A simple model, using concentrations of nitrate and phosphate in austral winter 1992, reveals that the Antarctic Surface Water (AASW) of the southernmost Antarctic Circumpolar Current (ACC) between the Southern ACC Front and the Weddell Front is made up of about 90% Upper Circumpolar Deep Water (UCDW) and 10% northward-flowing AASW from the Weddell Gyre. With a typical time scale of about 1 year, the upwelling velocity was calculated to be as high as 60-100 m y-1. Knowing the composition of the surface water with respect to its sources, changes due to several processes in the surface layer were deduced for carbon dioxide, oxygen and silicate. As the time scale of changes in the surface layer of the southern ACC is about 1 year, this allows us to calculate changes on an annual basis without interference of short-term variations. Balancing the contributions by upwelling, biological activity and air-sea exchange to the concentrations in the surface layer, the area was found to be a large sink for atmospheric oxygen of 6.0 mol m-2 y-1 (53 µmol kg-1) and a small sink for atmospheric carbon dioxide of 1.0 mol m-2 y-1 (9 µmol kg-1). The most important cause for the oxygen sink is the upwelling of oxygen-poor UCDW, which surpasses the oxygen-elevating effect of primary productivity. This large oxygen sink, in between areas to the north and south which are only a small sink or even a source, conforms with the latitudinal distribution of atmospheric oxygen. The small CO2 sink is largely brought about by biological activity. The annual carbon utilization amounts to 76 ± 22 g C m-2 y-1, which is relatively high for an open ocean region in the Antarctic. However, it supports recent estimates of primary production of the Antarctic Ocean that are higher than early published values. The annual silicate consumption was calculated to be 126 ± 19 g Si m-2 y-1. This is considerably higher than the Southern Ocean mean in current estimates. Although the southernmost ACC may be atypical for the Southern Ocean, the current estimate for Southern Ocean silica production may well be an underestimation. The silicate to carbon utilization ratio derived here is 0.53 which aligns with investigations on Antarctic phytoplankton and thus underscores the consistency of our results.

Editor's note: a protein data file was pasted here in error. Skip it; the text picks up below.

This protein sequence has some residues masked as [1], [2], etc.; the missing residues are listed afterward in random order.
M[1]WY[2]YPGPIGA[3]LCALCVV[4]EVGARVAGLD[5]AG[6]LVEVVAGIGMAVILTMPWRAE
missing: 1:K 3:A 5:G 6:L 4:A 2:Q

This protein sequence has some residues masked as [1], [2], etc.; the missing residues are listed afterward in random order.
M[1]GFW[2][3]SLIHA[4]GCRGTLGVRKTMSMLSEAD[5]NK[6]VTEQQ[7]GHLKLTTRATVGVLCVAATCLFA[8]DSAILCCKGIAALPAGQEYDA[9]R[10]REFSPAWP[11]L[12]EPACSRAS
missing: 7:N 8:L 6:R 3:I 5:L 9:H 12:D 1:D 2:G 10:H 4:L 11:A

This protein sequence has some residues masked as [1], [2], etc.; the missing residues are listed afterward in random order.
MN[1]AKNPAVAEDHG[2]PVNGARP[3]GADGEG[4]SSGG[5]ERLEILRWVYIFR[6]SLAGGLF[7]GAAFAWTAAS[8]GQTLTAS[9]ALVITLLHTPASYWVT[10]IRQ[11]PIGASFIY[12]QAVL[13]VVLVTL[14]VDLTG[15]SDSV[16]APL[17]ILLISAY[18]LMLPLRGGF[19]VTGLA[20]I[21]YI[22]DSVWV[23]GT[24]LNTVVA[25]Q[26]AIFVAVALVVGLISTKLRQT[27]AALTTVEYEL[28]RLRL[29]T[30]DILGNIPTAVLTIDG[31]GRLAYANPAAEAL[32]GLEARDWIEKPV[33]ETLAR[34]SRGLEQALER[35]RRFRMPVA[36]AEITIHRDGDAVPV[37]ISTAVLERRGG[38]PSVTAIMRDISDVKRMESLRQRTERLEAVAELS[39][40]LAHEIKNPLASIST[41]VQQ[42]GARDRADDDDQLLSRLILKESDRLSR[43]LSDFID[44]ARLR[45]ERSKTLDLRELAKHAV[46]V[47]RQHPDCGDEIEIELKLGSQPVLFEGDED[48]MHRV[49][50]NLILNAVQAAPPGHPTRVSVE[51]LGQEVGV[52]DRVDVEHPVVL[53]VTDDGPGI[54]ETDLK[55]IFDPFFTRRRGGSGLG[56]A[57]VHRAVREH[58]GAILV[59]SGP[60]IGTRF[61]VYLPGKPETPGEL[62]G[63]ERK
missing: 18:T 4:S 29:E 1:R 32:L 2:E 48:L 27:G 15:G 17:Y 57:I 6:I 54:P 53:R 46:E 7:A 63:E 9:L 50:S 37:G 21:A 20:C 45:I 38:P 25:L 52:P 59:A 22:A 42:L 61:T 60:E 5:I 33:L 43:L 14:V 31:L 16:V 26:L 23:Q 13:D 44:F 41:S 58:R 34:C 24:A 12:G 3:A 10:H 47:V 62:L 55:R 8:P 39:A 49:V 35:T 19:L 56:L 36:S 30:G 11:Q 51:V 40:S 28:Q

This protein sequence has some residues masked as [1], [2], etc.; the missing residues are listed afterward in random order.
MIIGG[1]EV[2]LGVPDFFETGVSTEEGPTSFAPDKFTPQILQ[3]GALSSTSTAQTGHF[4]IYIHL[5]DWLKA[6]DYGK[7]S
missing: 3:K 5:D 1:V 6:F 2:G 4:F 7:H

AWI Organizations > Climate Sciences > Climate Dynamics
AWI Organizations > Climate Sciences > Sea Ice Physics